We were about to take a rest with a full tummy when we were woken up to the fact that our kampung is no longer an Ulu. The whole place burst into the flashes and lights and sound as if a war has started. Crackers and fireworks are prohibited but the explosions and display of luminescence in the night sky equal what you can see over Kl on festive nights. The firework display coming from somewhere in the kampung itself, was nothing less than what you see during merdeka celebration (except for the last one). The shot I got is not very colorful but suggestive of the display in the sky. I wonder who bore the cost of some 10 minutes display with all the bursting stars and colours, the shimmering and twinkling lights, the colorful cloud bursts etc. The booms and the bangs were something I never expected. If the police came to stop them I'd have joined the protest movement!
This is the best night before hariraya display that I've seen. It made me forget that I was in the Ulu....and all the houses were lighted up in a way even more beautiful than the brick and motar houses in the city. Tomorrow I'll see how the actual celebration will be....Selamat hariraya.
Monday, September 14, 2009
In wishing all Malaysians in Penunsula Malaysia, Sabah and Sarawak a very happy Hariraya or a very happy Hariraya holidays, I like to ask a question: What's eating up most Malaysians today if we're not as happy, friendly and hospitable to each other as we used to be in the past? ( If you're as happy as before or even happier, please tell us your secret!). I gather from reading the blogs and comments made, that many of us have something to blow up on. Even the newspapers are full of angry views between people, parties and between communities...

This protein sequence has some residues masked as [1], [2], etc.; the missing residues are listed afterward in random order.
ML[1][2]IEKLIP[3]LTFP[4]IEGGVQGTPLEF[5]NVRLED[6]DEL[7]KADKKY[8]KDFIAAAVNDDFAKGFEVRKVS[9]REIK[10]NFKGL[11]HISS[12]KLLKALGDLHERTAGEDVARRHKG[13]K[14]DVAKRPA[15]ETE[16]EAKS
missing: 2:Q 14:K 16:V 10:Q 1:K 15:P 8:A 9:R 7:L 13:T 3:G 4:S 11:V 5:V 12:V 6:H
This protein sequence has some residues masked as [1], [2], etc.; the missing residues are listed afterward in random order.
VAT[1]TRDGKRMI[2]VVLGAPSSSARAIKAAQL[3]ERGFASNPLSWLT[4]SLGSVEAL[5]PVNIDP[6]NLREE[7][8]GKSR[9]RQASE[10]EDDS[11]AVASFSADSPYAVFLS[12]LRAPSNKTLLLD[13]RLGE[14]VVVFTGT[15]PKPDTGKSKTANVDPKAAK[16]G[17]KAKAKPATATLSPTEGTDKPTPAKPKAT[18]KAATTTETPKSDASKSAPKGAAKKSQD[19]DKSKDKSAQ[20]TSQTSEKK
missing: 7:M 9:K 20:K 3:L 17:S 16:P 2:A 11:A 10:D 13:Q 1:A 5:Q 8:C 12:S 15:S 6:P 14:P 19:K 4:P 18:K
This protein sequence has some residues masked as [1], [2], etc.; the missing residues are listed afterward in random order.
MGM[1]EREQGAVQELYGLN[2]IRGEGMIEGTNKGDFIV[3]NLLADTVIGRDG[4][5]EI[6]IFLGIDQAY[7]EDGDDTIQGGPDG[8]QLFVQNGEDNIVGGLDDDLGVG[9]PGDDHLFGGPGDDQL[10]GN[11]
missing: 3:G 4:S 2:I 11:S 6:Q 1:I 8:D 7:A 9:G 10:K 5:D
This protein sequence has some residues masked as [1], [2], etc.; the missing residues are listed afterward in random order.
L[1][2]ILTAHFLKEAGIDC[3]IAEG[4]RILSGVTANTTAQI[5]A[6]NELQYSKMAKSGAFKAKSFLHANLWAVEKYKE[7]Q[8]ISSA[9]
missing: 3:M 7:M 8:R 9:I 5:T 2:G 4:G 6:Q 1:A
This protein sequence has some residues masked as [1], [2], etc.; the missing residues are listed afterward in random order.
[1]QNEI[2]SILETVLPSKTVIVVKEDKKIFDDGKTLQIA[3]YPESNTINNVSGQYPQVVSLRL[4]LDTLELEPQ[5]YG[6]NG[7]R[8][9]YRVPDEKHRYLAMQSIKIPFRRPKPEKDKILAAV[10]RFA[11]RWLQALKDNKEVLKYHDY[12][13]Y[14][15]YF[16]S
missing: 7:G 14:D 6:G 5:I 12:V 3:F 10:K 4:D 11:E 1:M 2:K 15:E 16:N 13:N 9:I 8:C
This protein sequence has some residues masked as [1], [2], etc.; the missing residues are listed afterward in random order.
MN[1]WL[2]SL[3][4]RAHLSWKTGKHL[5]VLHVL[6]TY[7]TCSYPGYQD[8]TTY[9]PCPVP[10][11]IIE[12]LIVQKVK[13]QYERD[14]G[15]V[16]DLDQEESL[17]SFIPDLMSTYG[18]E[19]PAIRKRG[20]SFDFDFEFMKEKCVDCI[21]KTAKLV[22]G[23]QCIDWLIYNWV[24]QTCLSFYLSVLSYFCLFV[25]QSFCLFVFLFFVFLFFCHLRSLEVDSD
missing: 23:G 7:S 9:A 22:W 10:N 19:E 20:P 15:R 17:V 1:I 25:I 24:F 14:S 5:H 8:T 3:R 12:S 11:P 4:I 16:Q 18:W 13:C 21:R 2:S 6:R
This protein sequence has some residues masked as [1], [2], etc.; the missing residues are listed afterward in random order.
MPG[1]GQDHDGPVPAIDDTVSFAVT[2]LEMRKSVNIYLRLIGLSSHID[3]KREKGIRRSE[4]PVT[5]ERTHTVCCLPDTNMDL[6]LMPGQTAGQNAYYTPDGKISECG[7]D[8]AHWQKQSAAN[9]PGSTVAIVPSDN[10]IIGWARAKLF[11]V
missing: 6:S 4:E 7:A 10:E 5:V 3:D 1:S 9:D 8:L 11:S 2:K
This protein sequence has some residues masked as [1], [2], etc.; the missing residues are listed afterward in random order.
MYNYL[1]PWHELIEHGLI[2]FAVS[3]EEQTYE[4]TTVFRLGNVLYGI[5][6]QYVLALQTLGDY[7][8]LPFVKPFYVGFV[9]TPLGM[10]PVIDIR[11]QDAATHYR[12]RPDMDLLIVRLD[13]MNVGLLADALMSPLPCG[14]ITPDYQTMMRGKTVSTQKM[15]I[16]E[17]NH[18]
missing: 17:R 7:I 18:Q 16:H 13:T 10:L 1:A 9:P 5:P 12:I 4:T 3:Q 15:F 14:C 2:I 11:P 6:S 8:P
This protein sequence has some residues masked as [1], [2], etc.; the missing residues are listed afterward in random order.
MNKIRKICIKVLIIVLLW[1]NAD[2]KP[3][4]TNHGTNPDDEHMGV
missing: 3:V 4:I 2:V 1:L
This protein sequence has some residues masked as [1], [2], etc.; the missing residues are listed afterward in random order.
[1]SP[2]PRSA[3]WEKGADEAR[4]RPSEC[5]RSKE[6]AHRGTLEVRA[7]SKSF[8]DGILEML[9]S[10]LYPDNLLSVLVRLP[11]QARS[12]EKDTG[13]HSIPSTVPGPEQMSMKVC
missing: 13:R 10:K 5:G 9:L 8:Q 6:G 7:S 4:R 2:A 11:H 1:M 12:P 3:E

There can only be a few general reasons, often held back inside, for when we see the crowd of people shopping, dining, yakking by the roadside and shop corridors, they are still a happy and friendly lot. You don't really see them quarelling with each other.
Arguing maybe, but not quarelling. In housing areas we still see people smiling and greeting each other amicably although of different racial origin.